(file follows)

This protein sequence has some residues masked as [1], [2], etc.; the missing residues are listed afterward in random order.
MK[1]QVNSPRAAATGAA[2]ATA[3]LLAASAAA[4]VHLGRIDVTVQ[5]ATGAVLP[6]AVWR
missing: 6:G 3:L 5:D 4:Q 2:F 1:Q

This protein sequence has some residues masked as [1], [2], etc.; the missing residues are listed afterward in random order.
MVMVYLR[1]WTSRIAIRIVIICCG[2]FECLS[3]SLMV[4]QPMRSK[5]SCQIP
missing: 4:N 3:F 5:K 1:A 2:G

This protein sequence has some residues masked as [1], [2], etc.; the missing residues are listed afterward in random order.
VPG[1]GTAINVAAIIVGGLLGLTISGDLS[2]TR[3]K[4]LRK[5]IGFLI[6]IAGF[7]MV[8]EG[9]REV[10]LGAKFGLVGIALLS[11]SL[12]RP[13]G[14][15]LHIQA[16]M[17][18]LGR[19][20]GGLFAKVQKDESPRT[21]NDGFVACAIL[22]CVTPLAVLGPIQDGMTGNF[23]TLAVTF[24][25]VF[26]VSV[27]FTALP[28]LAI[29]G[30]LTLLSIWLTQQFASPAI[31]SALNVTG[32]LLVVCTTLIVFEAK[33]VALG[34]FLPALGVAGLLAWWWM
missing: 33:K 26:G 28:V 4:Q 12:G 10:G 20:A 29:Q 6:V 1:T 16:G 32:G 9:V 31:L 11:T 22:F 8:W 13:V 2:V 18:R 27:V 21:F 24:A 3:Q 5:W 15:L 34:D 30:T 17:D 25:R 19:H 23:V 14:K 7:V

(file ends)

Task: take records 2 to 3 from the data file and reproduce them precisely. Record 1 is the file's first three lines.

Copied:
This protein sequence has some residues masked as [1], [2], etc.; the missing residues are listed afterward in random order.
MVMVYLR[1]WTSRIAIRIVIICCG[2]FECLS[3]SLMV[4]QPMRSK[5]SCQIP
missing: 4:N 3:F 5:K 1:A 2:G

This protein sequence has some residues masked as [1], [2], etc.; the missing residues are listed afterward in random order.
VPG[1]GTAINVAAIIVGGLLGLTISGDLS[2]TR[3]K[4]LRK[5]IGFLI[6]IAGF[7]MV[8]EG[9]REV[10]LGAKFGLVGIALLS[11]SL[12]RP[13]G[14][15]LHIQA[16]M[17][18]LGR[19][20]GGLFAKVQKDESPRT[21]NDGFVACAIL[22]CVTPLAVLGPIQDGMTGNF[23]TLAVTF[24][25]VF[26]VSV[27]FTALP[28]LAI[29]G[30]LTLLSIWLTQQFASPAI[31]SALNVTG[32]LLVVCTTLIVFEAK[33]VALG[34]FLPALGVAGLLAWWWM
missing: 33:K 26:G 28:V 4:Q 12:G 10:G 20:A 29:Q 6:V 1:T 16:G 32:G 9:V 31:L 11:T 22:F 8:W 13:V 2:V 18:R 27:V 21:F 24:A 3:Q 5:W 15:L 34:D 30:T 17:D 25:R 19:H 23:V 14:K 7:V